A343015


Decimal expansion of the probability that at least 2 of 23 randomly selected people share a birthday, considering leap years.


0



5, 0, 6, 8, 7, 6, 0, 9, 3, 1, 6, 5, 2, 7, 8, 4, 5, 5, 2, 2, 2, 4, 3, 9, 3, 1, 3, 1, 6, 0, 5, 1, 1, 2, 3, 7, 7, 7, 3, 5, 2, 6, 9, 9, 8, 2, 5, 4, 8, 5, 2, 6, 1, 0, 5, 6, 1, 9, 4, 1, 2, 1, 4, 3, 8, 1, 4, 1, 3, 7, 2, 5, 8, 4, 6, 7, 8, 6, 3, 3, 5, 4, 8, 4, 9, 5, 1
(list;
constant;
graph;
refs;
listen;
history;
text;
internal format)



OFFSET

0,1


COMMENTS

The usual solution of the Birthday Problem, 1  ((365!)/((365  23)! * 365^23)) = 0.507297... (A333507), is based on the assumption that all the years have 365 days.
The solution given by Nandor (2004) includes leap years, i.e., 97 years of 366 days in each cycle of 400 years of the Gregorian calendar.
With the addition of leapyear days, i.e., the possibility of having a birthday on February 29, the probability is reduced to 0.506876...
This constant is a rational number: its numerator and denominator have 111 and 112 digits, respectively.
The sequence has a period of 7.983424...*10^108.


LINKS

Table of n, a(n) for n=0..86.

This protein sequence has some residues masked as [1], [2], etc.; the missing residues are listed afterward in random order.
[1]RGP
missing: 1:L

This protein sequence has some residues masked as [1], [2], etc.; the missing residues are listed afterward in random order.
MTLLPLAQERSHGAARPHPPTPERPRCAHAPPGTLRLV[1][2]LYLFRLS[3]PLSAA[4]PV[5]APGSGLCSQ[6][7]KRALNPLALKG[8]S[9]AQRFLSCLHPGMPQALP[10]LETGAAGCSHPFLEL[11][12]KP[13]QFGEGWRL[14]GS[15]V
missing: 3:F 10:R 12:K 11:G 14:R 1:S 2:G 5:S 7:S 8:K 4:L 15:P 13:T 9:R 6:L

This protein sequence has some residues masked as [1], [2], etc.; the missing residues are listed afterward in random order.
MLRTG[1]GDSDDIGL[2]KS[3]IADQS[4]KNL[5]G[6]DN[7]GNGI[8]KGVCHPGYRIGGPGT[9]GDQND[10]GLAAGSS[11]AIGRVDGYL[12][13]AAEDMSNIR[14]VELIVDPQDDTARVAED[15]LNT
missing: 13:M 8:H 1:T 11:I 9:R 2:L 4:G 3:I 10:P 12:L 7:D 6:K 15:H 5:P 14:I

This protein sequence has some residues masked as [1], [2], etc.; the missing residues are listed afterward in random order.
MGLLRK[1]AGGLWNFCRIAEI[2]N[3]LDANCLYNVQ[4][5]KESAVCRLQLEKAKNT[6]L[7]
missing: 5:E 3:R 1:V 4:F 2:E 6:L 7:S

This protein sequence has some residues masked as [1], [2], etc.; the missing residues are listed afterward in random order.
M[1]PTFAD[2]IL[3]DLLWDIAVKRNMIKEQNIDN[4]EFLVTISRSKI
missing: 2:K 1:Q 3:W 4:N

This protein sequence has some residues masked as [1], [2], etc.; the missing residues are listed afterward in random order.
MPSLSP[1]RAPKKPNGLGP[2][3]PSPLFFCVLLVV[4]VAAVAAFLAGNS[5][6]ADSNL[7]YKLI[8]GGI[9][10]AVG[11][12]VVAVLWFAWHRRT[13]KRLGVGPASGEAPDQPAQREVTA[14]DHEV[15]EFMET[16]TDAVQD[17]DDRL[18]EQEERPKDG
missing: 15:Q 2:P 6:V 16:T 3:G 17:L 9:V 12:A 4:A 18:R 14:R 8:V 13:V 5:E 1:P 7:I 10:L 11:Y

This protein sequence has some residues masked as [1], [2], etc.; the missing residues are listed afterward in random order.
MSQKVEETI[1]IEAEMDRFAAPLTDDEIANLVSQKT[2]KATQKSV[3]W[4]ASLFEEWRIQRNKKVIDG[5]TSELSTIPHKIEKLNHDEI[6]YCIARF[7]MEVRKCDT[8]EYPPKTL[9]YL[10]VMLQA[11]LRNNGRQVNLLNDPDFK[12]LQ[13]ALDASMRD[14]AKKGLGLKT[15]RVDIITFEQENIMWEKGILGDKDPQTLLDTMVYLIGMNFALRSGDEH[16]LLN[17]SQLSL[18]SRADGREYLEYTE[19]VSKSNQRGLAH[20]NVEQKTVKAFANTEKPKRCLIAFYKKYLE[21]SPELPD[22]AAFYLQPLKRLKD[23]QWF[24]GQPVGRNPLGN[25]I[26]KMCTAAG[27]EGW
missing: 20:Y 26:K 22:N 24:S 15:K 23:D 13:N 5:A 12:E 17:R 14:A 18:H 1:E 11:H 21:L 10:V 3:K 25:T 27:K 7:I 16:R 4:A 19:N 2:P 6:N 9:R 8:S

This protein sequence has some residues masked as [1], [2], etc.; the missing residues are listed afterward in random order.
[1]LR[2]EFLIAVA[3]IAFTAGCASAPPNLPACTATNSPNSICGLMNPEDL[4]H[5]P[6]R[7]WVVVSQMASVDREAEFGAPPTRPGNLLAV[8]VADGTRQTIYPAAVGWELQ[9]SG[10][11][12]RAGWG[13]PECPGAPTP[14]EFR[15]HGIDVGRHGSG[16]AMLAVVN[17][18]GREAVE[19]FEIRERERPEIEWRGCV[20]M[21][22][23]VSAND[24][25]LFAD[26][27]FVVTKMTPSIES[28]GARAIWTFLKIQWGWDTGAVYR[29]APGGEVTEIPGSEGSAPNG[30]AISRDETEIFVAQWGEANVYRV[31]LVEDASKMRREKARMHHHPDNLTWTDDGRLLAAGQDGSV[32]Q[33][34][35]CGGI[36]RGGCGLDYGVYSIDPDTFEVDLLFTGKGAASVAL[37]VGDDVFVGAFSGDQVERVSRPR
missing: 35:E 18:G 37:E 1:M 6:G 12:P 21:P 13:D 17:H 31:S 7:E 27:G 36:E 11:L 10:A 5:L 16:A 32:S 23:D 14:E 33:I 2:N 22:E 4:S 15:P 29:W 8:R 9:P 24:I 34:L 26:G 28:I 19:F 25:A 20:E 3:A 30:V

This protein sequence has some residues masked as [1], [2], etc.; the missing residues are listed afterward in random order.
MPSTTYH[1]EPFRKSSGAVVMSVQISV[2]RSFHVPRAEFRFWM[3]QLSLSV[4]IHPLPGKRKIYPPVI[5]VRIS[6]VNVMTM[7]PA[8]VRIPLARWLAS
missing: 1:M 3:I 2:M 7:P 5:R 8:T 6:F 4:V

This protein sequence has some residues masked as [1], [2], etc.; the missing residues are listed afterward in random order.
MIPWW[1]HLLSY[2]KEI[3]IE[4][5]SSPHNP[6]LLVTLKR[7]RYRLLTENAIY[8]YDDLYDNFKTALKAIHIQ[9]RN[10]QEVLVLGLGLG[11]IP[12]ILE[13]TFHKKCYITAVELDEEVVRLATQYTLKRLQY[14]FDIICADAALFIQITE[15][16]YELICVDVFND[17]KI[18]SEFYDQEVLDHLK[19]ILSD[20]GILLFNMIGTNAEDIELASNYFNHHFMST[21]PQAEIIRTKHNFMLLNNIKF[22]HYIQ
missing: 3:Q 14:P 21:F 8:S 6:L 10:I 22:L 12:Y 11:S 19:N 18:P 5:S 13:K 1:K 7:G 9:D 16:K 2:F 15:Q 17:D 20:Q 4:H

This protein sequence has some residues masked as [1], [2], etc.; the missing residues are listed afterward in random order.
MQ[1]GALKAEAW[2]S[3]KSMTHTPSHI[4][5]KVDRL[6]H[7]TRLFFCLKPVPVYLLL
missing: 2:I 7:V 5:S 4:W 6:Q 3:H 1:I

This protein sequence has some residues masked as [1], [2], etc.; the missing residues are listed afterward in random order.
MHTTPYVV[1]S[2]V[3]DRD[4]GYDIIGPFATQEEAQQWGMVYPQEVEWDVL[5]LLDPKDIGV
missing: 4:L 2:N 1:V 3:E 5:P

M. J. Nandor, Including Leap Year in the Canonical Birthday Problem, The Mathematics Teacher, Vol. 97, No. 2 (2004), pp. 8789.
Eric Weisstein's World of Mathematics, Birthday Problem.
Wikipedia, Birthday problem.
Wikipedia, Gregorian calendar.


FORMULA

Equals 1  (365!/((365  23)! * 365^23)) * (146000/146097)^23 * (1 + 97 * 365 * 23/146000/(366  23)).


EXAMPLE

0.50687609316527845522243931316051123777352699825485...


MATHEMATICA

RealDigits[1  (365!/((365  23)! * 365^23)) * (146000/146097)^23 * (1 + 97 * 365 * 23/146000/(366  23)), 10, 100][[1]]


CROSSREFS

Cf. A011763, A014088, A333507.
Sequence in context: A320375 A200419 A271522 * A069206 A291800 A091685
Adjacent sequences: A343012 A343013 A343014 * A343016 A343017 A343018


KEYWORD

nonn,cons


AUTHOR

Amiram Eldar, Apr 02 2021


STATUS

approved